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Niigata University clarify the mechanisms behind delayed dental nerve healing in patients with type 1 diabetes


A research group at Niigata University characterized the mechanism by which patients with type 1 diabetes experience delayed healing in dental nerve treatment, as compared to patients without the disease. Compared to unaffected people, patients with diabetes had fewer cells necessary for tooth repair. Moreover, the balance of macrophages in patients with diabetes was biased toward those that promote inflammation. The research team is examining if a similar phenomenon occurs in type 2 diabetes and hopes to establish a new treatment approach.

Type 1 diabetes is common in children. In this condition, autoimmunity destroys the cells that secrete insulin (a hormone that controls blood sugar levels). This lack of insulin damages blood vessels in the entire body and body organs. Compared to unaffected people, patients with type 1 diabetes are more prone to tooth decay and periodontal disease. This is particularly problematic in patients presenting with dental cavities having reached nerves because the standard cure is less effective and nerve preservation is difficult.

The research was conducted by Assistant Professor Naoto Ohkura of the Division of Cariology, Operative Dentistry and Endodontics, Department of Dentistry at Niigata University and his research group. They aimed to clarify the cause of delayed healing in patients with type 1 diabetes compared with unaffected people. They performed the research assuming that clarifying the cause of the delay will contribute to the development of appropriate treatments.

Ohkura first used a rat with a decayed back tooth on the upper left side, partially penetrating into the nerve. The experiment used a method called direct pulp capping. After making a small hole in the tooth under a microscope and removing part of the nerve, he inserted dental cement called mineral trioxide aggregate (MTA), which is known to be highly alkaline and has sterilizing properties. He then covered the hole with composite resin, a photocoagulation plastic, to prevent saliva and bacteria contamination, and directly observed the nerve under the MTA cement.

Schematic diagram of the animal experiment. The method used in human dental treatment was applied to rats.
Provided by Assistant Professor Naoto Ohkura

Ohkura examined approximately 20 rats and observed that odontoblasts (dentin bud cells) appeared and were active in the nerves of healthy rats; however, the rats with type 1 diabetes showed almost no odontoblasts. While teeth with viable nerves have repair ability that is originally provided by cells, this capacity appeared to be impaired in the rats with type 1 diabetes.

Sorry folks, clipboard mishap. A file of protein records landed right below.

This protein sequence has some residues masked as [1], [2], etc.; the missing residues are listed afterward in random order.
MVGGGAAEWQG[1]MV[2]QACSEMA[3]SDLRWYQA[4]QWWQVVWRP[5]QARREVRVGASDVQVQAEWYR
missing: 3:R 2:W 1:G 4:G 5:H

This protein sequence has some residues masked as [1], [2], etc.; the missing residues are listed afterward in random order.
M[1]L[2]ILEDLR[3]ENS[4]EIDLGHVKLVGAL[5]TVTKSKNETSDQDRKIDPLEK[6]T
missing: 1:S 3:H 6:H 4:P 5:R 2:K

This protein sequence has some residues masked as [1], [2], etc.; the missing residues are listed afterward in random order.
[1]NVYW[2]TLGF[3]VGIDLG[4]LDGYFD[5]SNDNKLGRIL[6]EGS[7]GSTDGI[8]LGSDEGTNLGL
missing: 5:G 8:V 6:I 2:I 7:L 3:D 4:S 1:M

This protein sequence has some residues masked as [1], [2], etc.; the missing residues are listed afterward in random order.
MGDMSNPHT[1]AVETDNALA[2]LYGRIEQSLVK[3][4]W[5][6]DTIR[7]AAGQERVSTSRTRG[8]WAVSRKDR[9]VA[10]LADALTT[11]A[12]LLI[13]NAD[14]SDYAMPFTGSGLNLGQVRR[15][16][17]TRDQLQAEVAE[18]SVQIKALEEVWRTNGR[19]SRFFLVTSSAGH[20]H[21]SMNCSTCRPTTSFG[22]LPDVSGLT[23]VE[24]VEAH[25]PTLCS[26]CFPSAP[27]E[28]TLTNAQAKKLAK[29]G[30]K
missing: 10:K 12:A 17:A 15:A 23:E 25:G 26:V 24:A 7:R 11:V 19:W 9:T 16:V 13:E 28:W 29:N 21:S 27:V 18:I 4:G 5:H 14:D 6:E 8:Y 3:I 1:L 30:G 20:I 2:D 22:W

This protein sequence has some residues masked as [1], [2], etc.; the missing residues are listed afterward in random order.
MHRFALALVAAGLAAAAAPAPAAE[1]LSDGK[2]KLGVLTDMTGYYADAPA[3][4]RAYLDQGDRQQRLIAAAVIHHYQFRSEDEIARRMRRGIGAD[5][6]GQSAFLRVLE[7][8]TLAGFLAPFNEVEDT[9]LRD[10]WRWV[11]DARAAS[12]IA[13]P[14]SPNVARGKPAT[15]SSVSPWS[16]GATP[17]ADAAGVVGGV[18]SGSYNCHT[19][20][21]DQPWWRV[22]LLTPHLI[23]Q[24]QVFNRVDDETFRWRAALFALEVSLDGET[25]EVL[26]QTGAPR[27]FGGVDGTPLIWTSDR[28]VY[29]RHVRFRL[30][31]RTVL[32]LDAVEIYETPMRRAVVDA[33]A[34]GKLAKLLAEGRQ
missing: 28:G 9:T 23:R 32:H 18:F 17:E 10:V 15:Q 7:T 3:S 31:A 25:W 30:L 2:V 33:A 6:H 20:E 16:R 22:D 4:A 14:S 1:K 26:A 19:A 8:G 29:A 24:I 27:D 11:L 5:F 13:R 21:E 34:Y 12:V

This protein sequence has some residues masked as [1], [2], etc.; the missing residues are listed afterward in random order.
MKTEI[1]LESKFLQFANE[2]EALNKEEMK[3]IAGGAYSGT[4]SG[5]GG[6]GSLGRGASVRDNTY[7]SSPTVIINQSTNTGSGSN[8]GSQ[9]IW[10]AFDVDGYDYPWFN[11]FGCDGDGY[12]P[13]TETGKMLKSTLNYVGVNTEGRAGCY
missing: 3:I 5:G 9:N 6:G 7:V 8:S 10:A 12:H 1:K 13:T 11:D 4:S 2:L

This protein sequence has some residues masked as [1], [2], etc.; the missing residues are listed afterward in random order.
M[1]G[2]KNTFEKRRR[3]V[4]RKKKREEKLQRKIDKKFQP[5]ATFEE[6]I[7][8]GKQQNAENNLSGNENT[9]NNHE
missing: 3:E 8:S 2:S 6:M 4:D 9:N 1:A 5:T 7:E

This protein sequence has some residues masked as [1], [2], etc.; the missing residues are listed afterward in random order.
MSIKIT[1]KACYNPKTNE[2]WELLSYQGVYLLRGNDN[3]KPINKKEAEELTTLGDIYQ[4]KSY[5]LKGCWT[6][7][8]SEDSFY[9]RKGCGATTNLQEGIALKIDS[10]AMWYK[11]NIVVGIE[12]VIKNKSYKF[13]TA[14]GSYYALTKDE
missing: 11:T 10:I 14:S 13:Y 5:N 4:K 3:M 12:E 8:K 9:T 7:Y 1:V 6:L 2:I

The researchers subsequently investigated the distribution of macrophages with immune function. In healthy rats, they observed a lower number of M1 macrophages that cause inflammation within the nerves and a higher number of M2 macrophages which had repair functions. However, the rats with type 1 diabetes showed a disrupted macrophage balance, in which M1 macrophages were predominant. Consequently, healthy tooth structure was not formed, and the treatment was not successful.

Different distributions of macrophages in the dental nerves of type 1 diabetic (left) and healthy (right) rats, as revealed by experimental findings.
Provided by Assistant Professor Naoto Ohkura

The development of regenerative medicine has allowed the practice of "regenerative endodontic therapy" in some cases, in which cells taken from one's own wisdom tooth are grown and used to repair cavities. Ohkura stated, "It is rare that a patient with diabetes has wisdom teeth with no inflammation; thus, this is not a realistic treatment." He also pointed out that, "If a method to properly induce the differentiation of M1 and M2 macrophages or a method to generate odontoblasts can be established, it might increase the chances of a successful treatment." As a medical doctor with a pharmacist's license, he says, "I hope that a drug suitable for dental cures will be developed. I hope that we will someday be able to treat cavities with medicine.''

Patients with type 2 diabetes are similarly susceptible to tooth decay, and their nerve treatments often do not improve the condition. Many of Ohkura's patients in the outpatient department continue to have a chief complaint that the feeling of discomfort never goes away. He will continue to examine if a similar mechanism is responsible for delayed dental healing in patients with type 2 diabetes.

The research was supported by Grants-in-Aid for Scientific Research. The results were published in the electronic version of the American dental journal Journal of Endodontics on November 7, 2023, and announced by Niigata University on November 22, 2023.

Original article was provided by the Science Portal and has been translated by Science Japan.

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